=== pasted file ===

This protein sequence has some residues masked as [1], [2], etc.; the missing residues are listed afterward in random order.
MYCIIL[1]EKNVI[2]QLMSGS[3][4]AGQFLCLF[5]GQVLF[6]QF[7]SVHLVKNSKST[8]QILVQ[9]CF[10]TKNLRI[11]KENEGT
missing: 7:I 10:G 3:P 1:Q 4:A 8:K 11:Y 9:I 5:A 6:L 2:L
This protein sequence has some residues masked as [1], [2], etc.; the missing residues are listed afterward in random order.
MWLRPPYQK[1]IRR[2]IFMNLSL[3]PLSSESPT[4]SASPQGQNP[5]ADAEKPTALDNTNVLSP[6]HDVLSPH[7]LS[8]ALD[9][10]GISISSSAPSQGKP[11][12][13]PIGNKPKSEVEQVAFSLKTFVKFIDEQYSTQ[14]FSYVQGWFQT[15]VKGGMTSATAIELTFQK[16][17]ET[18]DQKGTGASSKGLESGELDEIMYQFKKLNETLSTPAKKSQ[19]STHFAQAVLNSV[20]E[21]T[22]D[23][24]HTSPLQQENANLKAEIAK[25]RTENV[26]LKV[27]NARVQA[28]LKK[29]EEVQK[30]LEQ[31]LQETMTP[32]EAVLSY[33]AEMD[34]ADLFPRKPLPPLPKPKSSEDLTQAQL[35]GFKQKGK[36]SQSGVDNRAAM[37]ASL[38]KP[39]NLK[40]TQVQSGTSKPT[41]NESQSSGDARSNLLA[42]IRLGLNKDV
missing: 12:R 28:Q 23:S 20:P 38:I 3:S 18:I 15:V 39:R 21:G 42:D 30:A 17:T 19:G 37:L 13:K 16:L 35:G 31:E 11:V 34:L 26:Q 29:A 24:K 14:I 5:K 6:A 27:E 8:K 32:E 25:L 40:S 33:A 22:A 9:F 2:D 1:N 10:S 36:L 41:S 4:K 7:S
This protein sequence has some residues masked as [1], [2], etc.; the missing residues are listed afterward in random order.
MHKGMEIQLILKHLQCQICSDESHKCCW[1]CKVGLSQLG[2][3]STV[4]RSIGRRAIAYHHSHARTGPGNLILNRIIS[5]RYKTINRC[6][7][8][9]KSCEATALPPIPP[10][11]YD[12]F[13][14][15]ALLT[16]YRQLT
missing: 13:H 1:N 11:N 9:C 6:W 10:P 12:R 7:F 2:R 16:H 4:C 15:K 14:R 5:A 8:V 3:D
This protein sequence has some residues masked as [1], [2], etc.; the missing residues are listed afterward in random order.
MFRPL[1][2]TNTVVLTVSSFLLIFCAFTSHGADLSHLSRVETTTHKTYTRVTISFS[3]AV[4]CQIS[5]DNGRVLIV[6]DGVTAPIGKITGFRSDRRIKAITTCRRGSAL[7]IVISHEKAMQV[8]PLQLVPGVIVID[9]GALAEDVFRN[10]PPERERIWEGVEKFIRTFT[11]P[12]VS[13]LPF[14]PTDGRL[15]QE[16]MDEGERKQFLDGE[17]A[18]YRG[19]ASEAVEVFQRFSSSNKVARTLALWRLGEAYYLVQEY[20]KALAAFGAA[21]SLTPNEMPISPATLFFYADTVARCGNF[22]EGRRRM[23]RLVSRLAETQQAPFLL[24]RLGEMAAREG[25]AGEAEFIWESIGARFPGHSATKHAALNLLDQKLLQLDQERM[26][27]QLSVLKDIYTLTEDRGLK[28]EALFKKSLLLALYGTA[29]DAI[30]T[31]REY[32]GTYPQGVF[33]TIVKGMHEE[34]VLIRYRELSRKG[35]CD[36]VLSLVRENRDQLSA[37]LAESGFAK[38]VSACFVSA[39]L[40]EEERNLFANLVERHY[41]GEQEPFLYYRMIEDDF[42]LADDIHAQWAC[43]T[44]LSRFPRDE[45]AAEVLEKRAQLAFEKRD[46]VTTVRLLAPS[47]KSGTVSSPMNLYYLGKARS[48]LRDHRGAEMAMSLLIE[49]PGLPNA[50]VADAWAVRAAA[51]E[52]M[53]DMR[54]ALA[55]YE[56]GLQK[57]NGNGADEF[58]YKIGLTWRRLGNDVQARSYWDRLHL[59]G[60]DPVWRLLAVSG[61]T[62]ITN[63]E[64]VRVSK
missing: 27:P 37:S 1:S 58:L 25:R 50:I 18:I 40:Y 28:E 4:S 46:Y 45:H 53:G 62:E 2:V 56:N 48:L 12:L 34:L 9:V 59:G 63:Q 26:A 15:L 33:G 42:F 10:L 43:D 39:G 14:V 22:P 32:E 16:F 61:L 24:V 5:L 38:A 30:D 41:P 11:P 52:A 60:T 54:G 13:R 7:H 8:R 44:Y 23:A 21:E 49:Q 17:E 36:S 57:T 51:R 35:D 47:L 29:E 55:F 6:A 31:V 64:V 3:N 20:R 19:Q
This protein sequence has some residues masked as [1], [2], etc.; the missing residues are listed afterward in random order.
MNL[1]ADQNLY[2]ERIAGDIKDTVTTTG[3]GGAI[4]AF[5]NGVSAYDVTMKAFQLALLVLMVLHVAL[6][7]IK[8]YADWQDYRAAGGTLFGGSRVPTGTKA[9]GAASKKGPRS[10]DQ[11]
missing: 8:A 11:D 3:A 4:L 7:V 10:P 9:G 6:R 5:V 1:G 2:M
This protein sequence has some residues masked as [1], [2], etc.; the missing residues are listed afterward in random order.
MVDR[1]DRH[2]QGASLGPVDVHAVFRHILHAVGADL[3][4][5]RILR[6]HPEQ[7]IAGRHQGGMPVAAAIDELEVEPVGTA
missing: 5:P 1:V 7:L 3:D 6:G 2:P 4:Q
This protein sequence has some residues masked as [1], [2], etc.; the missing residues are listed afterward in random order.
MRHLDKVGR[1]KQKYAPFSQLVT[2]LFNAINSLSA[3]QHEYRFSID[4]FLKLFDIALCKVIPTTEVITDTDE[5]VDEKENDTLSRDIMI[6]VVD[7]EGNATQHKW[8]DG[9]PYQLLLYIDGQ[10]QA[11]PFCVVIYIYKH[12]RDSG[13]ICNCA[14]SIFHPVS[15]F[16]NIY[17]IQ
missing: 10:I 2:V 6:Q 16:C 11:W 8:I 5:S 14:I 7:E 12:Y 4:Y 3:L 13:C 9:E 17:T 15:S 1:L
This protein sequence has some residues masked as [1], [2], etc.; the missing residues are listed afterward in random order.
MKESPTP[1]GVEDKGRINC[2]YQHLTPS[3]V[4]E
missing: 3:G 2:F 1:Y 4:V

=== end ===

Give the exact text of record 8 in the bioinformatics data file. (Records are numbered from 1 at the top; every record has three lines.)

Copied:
This protein sequence has some residues masked as [1], [2], etc.; the missing residues are listed afterward in random order.
MKESPTP[1]GVEDKGRINC[2]YQHLTPS[3]V[4]E
missing: 3:G 2:F 1:Y 4:V